You *might* not even need AV software, although if the Linux box is the mail server, it never hurts to install SpamAssassin and ClamAV.

I find (1)

Stargoat (658863) | more than 8 years ago | (#13521236)

I find Symantec Enterprise answers very nicely. It can be set up with login scripts easily and will update itself day or quicker. With centralized management, it removes most worries. Cost might be an issue, but so is lost productivity. A slow old computer can do the management. You don't need to spend any money on hardware there.

Re:I find (2, Informative)

QuantumRiff (120817) | more than 8 years ago | (#13521508)

We are a school, and pay about $17/year per machine for Corporate Edition 10. A non-profit church should be similar.
Pluses are, it now scans for malware, (thank god!), and is pretty automated.
Minuses, I spent 35 minutes on hold on their "Enterprise support line" to get a guy to give me a username/password to download the newest build, as the one we are using crashes randomly. (why on earth do they not have an automated update functionality for the program itself?) Also requires a server, and can slow down systems quite a bit.. (uses 25MB of Ram, and 27MB of swap just sitting Idle right now on my box)

My own $0.02 - Trend Micro (1)

ReverendLoki (663861) | more than 8 years ago | (#13521272)

For an organization of the small-to-medium size, I rather like Trend Micro's SMB options. It's really nice being able to administrate all of the individual AV applications from one console. It provides active scanning, and isn't a huge, bloated app that acts like the purpose of the machine it is installed on is to run the antivirus program. I've had it run quite well on many older machines without a noticable performance hit.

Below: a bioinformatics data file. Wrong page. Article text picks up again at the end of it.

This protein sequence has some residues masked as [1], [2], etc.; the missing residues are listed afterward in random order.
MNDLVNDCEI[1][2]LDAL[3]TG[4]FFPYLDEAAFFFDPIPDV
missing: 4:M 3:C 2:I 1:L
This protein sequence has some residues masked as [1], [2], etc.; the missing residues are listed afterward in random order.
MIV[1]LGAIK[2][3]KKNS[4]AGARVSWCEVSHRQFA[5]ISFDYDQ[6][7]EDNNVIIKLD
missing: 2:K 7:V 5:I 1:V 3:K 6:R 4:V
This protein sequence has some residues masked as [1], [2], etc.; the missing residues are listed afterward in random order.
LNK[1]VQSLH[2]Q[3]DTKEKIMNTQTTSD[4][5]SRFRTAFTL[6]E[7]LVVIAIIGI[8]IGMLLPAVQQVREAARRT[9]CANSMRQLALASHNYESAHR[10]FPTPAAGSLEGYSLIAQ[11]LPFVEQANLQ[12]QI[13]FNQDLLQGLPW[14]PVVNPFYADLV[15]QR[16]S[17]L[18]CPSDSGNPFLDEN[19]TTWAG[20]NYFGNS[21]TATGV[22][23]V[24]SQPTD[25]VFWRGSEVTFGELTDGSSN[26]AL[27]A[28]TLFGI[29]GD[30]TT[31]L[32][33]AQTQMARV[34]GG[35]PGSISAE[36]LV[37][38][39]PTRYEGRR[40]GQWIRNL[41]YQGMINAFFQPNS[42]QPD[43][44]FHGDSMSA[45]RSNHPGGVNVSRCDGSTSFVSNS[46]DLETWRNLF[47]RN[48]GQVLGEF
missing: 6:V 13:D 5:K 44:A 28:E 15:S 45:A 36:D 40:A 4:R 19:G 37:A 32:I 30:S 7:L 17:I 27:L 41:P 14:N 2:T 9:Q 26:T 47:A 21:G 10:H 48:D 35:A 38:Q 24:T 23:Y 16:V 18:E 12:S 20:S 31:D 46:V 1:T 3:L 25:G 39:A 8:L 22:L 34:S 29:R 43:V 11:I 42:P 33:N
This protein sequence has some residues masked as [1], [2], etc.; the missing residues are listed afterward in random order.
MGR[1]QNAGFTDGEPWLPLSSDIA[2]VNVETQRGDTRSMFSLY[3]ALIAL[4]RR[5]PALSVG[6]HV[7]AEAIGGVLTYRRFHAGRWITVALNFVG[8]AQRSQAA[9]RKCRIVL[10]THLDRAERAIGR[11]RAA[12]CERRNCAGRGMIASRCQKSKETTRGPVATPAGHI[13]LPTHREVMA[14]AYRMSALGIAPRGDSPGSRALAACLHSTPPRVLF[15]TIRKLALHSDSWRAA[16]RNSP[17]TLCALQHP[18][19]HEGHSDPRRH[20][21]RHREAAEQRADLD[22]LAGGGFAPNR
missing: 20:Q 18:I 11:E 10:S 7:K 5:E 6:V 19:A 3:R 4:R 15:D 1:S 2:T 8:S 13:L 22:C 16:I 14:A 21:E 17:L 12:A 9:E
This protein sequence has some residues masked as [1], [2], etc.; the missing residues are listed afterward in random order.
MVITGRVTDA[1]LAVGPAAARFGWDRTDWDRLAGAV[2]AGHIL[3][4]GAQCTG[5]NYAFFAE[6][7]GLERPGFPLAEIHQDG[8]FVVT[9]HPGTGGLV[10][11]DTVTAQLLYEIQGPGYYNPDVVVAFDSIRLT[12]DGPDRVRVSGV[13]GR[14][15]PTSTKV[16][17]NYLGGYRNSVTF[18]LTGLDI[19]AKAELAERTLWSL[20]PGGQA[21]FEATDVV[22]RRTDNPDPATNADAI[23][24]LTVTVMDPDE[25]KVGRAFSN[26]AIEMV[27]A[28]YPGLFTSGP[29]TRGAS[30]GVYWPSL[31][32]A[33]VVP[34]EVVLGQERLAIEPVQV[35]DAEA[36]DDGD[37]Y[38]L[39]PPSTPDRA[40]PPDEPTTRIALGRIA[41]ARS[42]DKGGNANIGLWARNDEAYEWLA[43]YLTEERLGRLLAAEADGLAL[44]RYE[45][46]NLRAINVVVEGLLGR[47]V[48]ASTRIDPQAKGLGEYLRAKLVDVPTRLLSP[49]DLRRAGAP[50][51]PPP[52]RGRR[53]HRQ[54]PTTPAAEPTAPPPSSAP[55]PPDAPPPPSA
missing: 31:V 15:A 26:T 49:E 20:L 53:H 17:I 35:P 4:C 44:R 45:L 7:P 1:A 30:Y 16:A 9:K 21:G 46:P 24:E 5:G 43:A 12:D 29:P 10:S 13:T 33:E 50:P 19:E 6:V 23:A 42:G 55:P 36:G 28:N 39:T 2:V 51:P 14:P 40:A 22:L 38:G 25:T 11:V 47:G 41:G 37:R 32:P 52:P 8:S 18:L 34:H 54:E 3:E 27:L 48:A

Now, the drawbacks: You'll probably have to find a vendor, it won't be free (though from my own experience, the cost isn't real prohibitive either), and to fully capitalize on it you'll need to have a machine run as the AV server. Good news is that server can be an old machine, or a shared server, as it doesn't use a lot of resource.

I've been very happy with this, but of course you'll need to further evaluate it for your own needs.

some ideas (2, Insightful)

thenerdgod (122843) | more than 8 years ago | (#13521289)

1: I recently switched from Norton to F-Prot, as it did a better job of finding malware than Norton/Symantec. (Though, allegedly, Kaspersky has a better detection rate)
2: f-prot pro is $44 per "user" ... you should ask about low-cost non-profit pricing. It's free for personal use on Linux.
3: consider running one network for the desktops, and a separate network with a firewall/dansguardian/snort for laptops so the nasty visitors don't plague your permanent machines

Nod32 (2, Interesting)

Dante333 (25148) | more than 8 years ago | (#13521298)

I've heard a lot of good things about NOD32 http://www.nod32.com/ [nod32.com] . Its a product you gotta pay for, and it runs on windows. It doesn't seem to have the bloat that Symantec or Mcafee has. They have a free trial, so it may be worth looking at. Another good one is Panda http://www.pandasoftware.com/ [pandasoftware.com] . You will definately want to check out what they have for management options.

Now someone mod me down cause I didn't tell them to switch to linux.